Project Euler — Problem 21 Solution


Let d(n) be defined as the sum of prop­er divi­sors of n (num­bers less than n which divide even­ly into n).

If d(a) = b and d(b) = a, where a != b, then a and b are an ami­ca­ble pair and each of a and b are called ami­ca­ble num­bers.

For exam­ple, the prop­er divi­sors of 220 are 1, 2, 4, 5, 10, 11, 20, 22, 44, 55 and 110; there­fore d(220) = 284. The prop­er divi­sors of 284 are 1, 2, 4, 71 and 142; so d(284) = 220.

Eval­u­ate the sum of all the ami­ca­ble num­bers under 10000.


open System

let findDivisors(n) =
    let upperBound = int32(Math.Sqrt(double(n)))

    |> Seq.filter (fun x -> n % x = 0)
    |> Seq.collect (fun x -> [x; n/x])
    |> Seq.filter (fun x -> x <> n)

let d(n) = findDivisors(n) |> Seq.sum
let dList = [ for n = 1 to 9999 do yield (n, d(n)) ]

let answer =
    |> List.filter (fun (a, da) -> dList
                                   |> List.exists (fun (b, db) -> b = da && a = db && a <> b))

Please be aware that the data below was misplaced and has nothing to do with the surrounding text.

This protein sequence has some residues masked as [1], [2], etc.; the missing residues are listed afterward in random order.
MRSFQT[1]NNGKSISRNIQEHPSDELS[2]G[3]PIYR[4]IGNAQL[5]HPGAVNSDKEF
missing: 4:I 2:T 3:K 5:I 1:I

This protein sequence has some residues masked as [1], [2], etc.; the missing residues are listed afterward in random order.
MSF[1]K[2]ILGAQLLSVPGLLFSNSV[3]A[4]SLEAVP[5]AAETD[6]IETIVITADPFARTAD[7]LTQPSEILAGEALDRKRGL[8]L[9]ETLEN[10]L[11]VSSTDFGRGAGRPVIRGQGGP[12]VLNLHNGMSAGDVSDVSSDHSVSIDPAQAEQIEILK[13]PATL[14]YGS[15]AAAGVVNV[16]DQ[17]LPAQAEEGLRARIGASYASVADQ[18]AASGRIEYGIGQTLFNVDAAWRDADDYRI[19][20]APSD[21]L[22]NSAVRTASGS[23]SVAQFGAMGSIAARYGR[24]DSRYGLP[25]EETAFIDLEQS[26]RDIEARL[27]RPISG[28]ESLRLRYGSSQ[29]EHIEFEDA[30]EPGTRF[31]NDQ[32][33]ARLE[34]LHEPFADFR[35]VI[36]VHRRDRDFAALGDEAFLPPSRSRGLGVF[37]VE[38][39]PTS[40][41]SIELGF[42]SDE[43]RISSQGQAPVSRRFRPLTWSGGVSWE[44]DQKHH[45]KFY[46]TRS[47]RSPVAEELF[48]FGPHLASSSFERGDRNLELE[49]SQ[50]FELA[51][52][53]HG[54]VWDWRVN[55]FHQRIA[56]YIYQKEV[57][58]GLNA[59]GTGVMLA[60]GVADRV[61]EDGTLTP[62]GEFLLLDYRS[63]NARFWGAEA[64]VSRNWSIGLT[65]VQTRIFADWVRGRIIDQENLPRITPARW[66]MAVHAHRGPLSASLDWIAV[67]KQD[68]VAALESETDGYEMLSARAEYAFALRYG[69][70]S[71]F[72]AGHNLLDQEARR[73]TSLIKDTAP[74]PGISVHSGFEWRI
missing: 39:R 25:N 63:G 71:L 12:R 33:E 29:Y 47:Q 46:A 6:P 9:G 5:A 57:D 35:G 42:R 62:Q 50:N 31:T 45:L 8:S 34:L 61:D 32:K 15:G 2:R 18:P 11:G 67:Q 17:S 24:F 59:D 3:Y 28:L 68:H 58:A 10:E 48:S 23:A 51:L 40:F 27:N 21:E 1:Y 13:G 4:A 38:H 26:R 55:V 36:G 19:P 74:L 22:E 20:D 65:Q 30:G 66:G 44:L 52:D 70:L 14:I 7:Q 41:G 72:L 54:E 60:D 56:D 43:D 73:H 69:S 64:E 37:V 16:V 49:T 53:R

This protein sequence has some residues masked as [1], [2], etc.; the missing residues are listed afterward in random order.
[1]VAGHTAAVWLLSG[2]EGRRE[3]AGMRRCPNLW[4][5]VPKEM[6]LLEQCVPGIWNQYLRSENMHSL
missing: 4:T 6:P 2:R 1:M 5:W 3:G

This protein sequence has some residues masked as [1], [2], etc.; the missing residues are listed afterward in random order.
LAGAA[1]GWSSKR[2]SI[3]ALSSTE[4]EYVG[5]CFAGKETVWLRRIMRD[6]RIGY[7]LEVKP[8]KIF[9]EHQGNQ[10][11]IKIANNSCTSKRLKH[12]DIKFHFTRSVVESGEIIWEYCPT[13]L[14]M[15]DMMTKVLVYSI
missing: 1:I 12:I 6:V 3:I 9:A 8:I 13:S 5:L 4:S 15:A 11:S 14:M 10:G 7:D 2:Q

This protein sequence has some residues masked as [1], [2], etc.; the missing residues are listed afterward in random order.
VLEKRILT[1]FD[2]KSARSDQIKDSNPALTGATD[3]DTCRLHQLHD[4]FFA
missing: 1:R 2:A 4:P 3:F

|> List.sumBy (fun (n, dn) -> n)

First I defined a find­Di­vi­sors func­tion which returns all the divi­sors of a giv­en num­ber exclud­ing itself as is the case in the exam­ple giv­en in the brief. Then I defined the func­tion d which returns the sum of the giv­en number’s prop­er divi­sors.

To get to the answer, I gen­er­at­ed a list of tuples for the num­bers from 1 to 9999 in the form of (n, d(n)) and from there I iter­at­ed through the list and for each tuple check whether there exists anoth­er tuple which match­es the con­di­tions required for the two to be con­sid­ered an ami­ca­ble pair.

You might have noticed in the func­tion applied to List.filter to iden­ti­fy ami­ca­ble pairs that I have decom­posed the tuple into (a, da), as I have men­tioned before this is a form of the pat­tern match­ing in F#. The same pat­tern match­ing tech­nique is also used when I cal­cu­late the sum of the ami­ca­ble pairs.